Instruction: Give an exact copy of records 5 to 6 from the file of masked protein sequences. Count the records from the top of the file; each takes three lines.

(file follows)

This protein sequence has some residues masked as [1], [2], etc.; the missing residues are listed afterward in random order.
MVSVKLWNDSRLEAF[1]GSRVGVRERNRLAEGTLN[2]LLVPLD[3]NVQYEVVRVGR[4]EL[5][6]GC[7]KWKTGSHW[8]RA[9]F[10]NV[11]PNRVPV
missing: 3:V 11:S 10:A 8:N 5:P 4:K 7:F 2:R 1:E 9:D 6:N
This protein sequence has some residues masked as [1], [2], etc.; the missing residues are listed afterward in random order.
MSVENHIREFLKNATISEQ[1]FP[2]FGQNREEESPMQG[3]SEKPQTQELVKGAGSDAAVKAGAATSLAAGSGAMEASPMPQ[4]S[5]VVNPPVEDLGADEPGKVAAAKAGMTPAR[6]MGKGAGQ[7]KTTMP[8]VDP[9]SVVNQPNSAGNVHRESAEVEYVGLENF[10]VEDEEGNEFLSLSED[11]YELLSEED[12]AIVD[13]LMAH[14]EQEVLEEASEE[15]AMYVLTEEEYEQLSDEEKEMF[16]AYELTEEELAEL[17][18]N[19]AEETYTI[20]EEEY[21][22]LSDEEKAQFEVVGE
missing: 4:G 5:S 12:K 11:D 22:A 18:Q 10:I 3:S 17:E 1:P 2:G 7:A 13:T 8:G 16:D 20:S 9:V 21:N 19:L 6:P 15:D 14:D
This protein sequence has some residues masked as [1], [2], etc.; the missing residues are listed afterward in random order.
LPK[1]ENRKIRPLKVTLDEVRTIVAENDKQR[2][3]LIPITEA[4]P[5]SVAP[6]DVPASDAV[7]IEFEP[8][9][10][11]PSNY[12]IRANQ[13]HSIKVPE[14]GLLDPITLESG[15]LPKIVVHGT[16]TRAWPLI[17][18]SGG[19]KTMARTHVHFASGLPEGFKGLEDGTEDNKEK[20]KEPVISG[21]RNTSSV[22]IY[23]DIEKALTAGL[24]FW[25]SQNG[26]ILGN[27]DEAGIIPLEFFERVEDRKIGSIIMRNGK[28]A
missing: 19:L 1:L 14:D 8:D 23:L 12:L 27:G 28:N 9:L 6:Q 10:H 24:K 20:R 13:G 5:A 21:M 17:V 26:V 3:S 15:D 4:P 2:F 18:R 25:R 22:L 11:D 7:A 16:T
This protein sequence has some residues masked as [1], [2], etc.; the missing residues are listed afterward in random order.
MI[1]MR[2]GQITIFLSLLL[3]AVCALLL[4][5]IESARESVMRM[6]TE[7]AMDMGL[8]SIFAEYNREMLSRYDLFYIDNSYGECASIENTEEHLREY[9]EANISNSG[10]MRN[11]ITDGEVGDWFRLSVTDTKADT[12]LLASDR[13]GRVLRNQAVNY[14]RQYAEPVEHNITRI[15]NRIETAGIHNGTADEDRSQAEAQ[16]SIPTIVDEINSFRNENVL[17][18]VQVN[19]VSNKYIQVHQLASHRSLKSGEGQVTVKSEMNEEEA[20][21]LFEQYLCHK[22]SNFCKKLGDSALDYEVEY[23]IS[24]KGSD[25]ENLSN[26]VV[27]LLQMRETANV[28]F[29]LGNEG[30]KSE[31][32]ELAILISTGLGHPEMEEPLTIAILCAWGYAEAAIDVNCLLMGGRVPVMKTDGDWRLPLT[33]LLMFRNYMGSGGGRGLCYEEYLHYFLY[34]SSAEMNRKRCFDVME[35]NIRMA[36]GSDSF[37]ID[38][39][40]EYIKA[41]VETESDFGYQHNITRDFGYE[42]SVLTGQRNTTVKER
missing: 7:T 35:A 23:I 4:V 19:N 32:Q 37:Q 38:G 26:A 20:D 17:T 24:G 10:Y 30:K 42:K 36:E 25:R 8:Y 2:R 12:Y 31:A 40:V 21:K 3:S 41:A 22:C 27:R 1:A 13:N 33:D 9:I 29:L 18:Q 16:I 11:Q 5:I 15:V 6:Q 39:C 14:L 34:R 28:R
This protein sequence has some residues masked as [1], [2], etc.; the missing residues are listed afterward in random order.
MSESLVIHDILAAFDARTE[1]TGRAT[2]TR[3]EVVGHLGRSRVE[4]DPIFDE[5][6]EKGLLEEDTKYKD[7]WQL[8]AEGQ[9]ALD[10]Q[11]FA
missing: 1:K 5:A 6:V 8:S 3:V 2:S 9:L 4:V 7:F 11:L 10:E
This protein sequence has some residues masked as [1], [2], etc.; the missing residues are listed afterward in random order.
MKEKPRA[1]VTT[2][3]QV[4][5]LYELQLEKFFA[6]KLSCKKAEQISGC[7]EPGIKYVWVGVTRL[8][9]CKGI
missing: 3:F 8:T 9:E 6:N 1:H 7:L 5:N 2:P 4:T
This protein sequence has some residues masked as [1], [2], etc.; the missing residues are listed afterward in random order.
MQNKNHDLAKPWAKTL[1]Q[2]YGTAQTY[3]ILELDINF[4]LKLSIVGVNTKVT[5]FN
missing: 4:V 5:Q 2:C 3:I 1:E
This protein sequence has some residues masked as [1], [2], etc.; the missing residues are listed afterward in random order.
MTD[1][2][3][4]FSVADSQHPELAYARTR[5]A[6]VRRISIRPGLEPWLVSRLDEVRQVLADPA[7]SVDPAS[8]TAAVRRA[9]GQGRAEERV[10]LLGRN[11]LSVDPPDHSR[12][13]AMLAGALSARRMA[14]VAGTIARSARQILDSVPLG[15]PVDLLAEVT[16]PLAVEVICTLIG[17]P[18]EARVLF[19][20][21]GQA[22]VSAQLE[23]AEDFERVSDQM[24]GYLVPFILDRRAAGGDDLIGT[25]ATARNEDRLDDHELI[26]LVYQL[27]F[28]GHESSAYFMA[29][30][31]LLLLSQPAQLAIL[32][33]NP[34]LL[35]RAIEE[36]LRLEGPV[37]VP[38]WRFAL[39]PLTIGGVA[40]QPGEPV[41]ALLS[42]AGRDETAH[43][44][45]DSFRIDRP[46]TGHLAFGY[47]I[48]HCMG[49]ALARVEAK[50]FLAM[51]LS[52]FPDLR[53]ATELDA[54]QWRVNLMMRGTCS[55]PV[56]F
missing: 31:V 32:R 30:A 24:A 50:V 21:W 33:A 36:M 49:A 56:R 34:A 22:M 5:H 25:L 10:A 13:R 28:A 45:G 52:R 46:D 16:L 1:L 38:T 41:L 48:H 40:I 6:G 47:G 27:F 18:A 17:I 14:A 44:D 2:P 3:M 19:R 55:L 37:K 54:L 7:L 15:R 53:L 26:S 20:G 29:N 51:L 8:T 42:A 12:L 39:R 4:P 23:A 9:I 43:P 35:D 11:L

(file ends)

This protein sequence has some residues masked as [1], [2], etc.; the missing residues are listed afterward in random order.
MSESLVIHDILAAFDARTE[1]TGRAT[2]TR[3]EVVGHLGRSRVE[4]DPIFDE[5][6]EKGLLEEDTKYKD[7]WQL[8]AEGQ[9]ALD[10]Q[11]FA
missing: 1:K 5:A 6:V 8:S 3:V 2:S 9:L 4:V 7:F 11:L 10:E
This protein sequence has some residues masked as [1], [2], etc.; the missing residues are listed afterward in random order.
MKEKPRA[1]VTT[2][3]QV[4][5]LYELQLEKFFA[6]KLSCKKAEQISGC[7]EPGIKYVWVGVTRL[8][9]CKGI
missing: 3:F 8:T 9:E 6:N 1:H 7:L 5:N 2:P 4:T